Con 17, Lab 15, Vac 1
Labour in Harlow is looking to build on the success of 2011’s local elections when the party made a number of gains winning 7 of the 11 contests in that year, and only just missing out on taking control of the council. With just two gains required to take control back for the first time since 2002, Labour should feel quietly optimistic, given they are only defending two of the twelve seats being contested (both in Bush Fair, where there is an additional vacancy following the resignation of a Labour councillor).
There are six target wards for Labour in all of which the party has two of the three sitting councillors – Harlow Common, Little Parndon & Hare Street, Mark Hall, Netteswell, Staple Tye & Todbrook. In 2011 Labour scored margins of victory in these wards ranging from 120 in Todbrook to 550 in Little Parndon & Hare Street. The party will be taking nothing for granted but the enthusiasm and momentum generated by the successes of 2011, coupled with the selection of an energetic and motivating new PPC, Suzy Stride, should see Labour make the gains it needs from these seats alone.
A really bad night for the Conservatives, could see them lose seats in wards which currently return three Conservative councillors. Three wards are most at risk: Old Harlow, where Labour came within 320 votes of victory last year, Great Parndon where the gap is 240 and Sumners & Kingsmoor, where a shaky 120 vote margin saw the re-election of a Conservative candidate. A Labour gain in one of these wards really will have the party popping the champagne corks.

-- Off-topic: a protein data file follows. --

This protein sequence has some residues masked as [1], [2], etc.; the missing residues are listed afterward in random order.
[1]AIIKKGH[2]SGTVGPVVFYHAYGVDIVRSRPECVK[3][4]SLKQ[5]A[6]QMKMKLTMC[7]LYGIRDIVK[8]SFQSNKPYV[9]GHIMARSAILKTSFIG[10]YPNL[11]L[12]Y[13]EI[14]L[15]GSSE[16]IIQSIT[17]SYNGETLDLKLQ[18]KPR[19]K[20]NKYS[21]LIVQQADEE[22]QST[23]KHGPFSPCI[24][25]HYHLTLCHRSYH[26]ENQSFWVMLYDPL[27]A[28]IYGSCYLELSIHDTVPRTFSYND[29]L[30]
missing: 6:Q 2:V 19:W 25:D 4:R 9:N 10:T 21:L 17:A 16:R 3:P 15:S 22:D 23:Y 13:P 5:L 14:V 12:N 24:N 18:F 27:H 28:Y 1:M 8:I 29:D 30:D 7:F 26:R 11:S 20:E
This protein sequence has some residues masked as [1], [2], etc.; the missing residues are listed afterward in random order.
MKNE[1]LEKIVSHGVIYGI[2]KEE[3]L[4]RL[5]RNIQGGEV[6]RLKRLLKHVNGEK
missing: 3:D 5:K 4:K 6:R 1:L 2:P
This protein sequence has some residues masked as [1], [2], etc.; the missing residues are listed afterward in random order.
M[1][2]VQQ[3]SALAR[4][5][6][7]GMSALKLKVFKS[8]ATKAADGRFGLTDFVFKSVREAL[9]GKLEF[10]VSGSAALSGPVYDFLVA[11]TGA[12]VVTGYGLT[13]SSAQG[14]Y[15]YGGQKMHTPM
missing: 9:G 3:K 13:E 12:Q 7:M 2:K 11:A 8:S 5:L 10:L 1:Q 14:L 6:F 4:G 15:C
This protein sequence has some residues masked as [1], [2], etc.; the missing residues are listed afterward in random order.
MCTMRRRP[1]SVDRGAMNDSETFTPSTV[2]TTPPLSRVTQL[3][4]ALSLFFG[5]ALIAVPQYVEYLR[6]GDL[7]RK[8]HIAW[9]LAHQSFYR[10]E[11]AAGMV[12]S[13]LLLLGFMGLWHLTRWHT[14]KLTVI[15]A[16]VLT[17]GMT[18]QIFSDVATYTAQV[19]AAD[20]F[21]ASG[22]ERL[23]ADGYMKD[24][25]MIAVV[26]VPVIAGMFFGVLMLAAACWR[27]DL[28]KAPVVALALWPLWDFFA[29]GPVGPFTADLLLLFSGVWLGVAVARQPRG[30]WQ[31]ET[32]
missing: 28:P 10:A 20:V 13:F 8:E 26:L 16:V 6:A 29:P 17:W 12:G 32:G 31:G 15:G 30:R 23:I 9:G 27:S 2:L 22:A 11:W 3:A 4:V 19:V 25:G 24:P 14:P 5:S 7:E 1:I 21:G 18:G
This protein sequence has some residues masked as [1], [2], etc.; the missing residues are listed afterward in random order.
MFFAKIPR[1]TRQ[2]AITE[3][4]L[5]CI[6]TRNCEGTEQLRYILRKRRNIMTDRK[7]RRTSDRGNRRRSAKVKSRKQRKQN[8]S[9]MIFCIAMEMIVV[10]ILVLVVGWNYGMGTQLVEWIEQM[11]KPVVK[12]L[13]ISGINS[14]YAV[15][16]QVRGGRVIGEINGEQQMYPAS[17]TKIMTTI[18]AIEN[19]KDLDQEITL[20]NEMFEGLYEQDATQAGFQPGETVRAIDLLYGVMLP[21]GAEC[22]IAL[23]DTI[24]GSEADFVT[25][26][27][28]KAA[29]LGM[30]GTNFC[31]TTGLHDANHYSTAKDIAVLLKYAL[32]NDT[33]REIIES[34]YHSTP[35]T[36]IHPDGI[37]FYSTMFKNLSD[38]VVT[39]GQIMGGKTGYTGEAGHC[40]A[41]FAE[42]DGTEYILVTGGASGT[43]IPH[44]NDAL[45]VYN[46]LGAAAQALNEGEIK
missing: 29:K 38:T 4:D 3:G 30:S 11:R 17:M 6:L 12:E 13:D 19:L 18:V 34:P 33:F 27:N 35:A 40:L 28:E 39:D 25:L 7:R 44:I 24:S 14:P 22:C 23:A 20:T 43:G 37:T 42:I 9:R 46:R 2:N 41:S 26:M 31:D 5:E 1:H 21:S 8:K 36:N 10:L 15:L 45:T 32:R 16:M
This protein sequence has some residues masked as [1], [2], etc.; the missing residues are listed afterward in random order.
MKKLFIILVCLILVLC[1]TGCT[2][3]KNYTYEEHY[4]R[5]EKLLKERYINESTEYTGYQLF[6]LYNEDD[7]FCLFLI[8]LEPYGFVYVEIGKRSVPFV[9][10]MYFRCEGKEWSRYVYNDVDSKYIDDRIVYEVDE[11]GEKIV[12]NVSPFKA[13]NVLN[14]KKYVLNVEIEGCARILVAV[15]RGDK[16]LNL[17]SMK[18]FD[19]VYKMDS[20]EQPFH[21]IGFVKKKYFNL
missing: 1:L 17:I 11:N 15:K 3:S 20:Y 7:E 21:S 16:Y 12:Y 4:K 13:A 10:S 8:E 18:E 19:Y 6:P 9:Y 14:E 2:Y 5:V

The decline of the Liberal Democrats in
Harlow has been considerable. Ten years ago the party made its big breakthrough when it took advantage of an election in which the whole council was up for election (due to a reduction in the number of councillors following boundary changes). It emerged with 12 seats (the same as the Conservatives) as Labour lost 16 councillors and became the third party on the council with a group of just nine. Following 2011’s elections there were just two Liberal Democrat councillors left, and a death and defection means the minor party of the coalition enter the elections without any councillors. They look likely to remain unrepresented on the council after this week’s elections.
For much of the Blair/Brown administration
Harlow was a marginal parliamentary seat, retained by Bill Rammell by a wafer thin 97 votes in 2005. It was the Conservatives’ target seat number five in 2010 and Robert Halfon took the seat for them securing a majority of just under 5,000 on a 6% swing. The early selection of Suzy Stride as Labour’s candidate is a clear sign that the party is intent on regaining this seat. Retaking control of the council for the first time in ten years will be a huge boost to the party’s prospects in this regard.